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A Crap Way to Recover Heat

30 May 2014 | Updated 01 January 1970
 
A company specialising in renewable energy technology and waste water heat recovery systems that deliver a sustainable energy source to commercial and residential multi-occupancy buildings, is coming to the UK market. Its USP being a sewage heat recovery system.

SHARC Energy Systems is pioneering the introduction of environmentally friendly options for heating, cooling and hot water by bringing to the UK technology developed by one of Canada’s major providers of sustainable alternative energy source systems; International Wastewater Systems Heat Exchange Systems Inc. (IWHES), based in Vancouver.

The IWHES system is claimed to be the first sewage heat recovery system to market in Canada and is said to be suitable for commercial and multi occupancy residential properties and buildings, e.g. hospitals, schools, student accommodation, leisure centres, retail developments, shopping centres and multi-site and occupancy residential developments, whether as a new build or retrofit installation.

The SHARC Energy System uses a building’s waste by taking the raw sewage, treating and cleaning it, then using it to create an alternative heat source.

 

Management

Displays include real-time readouts and the system incorporates software to monitor and predict usage trends and issues. The system’s heat pumps operate at an average 400% percent efficiency and heat water to an average 210C at flow rates in the region of 200 gallons per minute. It can be fitted to buildings from 100,000ft2 upwards and will recover and recycle all waste water to provide a constant supply of even temperature water and heating.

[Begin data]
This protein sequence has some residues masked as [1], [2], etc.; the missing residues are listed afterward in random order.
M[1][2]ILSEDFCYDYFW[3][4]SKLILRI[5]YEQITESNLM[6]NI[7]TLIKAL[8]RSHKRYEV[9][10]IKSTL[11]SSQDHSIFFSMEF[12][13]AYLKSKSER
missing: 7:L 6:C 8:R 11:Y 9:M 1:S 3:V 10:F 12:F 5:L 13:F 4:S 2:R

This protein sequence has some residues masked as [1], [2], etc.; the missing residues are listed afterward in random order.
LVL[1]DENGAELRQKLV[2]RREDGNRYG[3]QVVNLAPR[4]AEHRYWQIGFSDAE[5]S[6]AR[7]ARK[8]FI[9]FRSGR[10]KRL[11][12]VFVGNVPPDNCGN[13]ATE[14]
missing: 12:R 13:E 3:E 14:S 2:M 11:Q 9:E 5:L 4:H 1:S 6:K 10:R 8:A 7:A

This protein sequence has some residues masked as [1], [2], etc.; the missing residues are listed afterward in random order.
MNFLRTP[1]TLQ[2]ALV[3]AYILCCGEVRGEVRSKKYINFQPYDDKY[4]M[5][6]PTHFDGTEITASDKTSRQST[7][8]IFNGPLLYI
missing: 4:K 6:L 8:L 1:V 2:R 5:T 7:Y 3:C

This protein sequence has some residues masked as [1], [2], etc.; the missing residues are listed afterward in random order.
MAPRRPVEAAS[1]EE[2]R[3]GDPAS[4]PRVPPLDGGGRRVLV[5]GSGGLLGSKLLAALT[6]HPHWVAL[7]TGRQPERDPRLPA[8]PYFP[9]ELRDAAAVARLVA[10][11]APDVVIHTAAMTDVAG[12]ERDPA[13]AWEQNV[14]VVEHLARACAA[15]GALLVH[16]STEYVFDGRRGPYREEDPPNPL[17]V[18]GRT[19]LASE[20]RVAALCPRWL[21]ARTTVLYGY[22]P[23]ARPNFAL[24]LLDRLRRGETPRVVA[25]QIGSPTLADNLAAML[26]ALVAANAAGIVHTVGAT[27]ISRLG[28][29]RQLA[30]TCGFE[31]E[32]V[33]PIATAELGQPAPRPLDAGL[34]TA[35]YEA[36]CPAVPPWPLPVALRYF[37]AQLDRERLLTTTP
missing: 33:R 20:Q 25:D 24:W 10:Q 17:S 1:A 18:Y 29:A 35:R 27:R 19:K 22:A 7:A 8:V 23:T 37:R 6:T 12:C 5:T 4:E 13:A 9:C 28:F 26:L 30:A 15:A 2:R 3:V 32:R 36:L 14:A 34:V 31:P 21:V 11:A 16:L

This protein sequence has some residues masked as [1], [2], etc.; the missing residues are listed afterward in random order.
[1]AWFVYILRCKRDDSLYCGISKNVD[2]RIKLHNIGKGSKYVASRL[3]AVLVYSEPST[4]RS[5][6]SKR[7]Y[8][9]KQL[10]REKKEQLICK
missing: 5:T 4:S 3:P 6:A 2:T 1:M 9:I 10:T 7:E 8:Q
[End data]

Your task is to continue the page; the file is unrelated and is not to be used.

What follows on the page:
SHARC Energy Systems is the trading name of IWWS (UK) Limited and the company has its official UK launch on the 3 June 2014 in the East Midlands.

“The SHARC Energy waste water technology utilises a clog proof raw sewage filtration system and heat exchange technology that conducts the heat from untreated wastewater,” explained Russ Burton, CEO, SHARC. “Natural resources are steadily depleting with more than 60% of the world in fuel poverty. It is imperative an alternative to the traditional fuels is embraced as we face ‘carbon crunch’ which is set to be one of the biggest challenges of our generation.”

 

Pictured: Russ Burton, CEO, SHARC  – imperative an alternative to the traditional fuels is embraced

 

 

 

Article written by Cathryn Ellis | Published 30 May 2014

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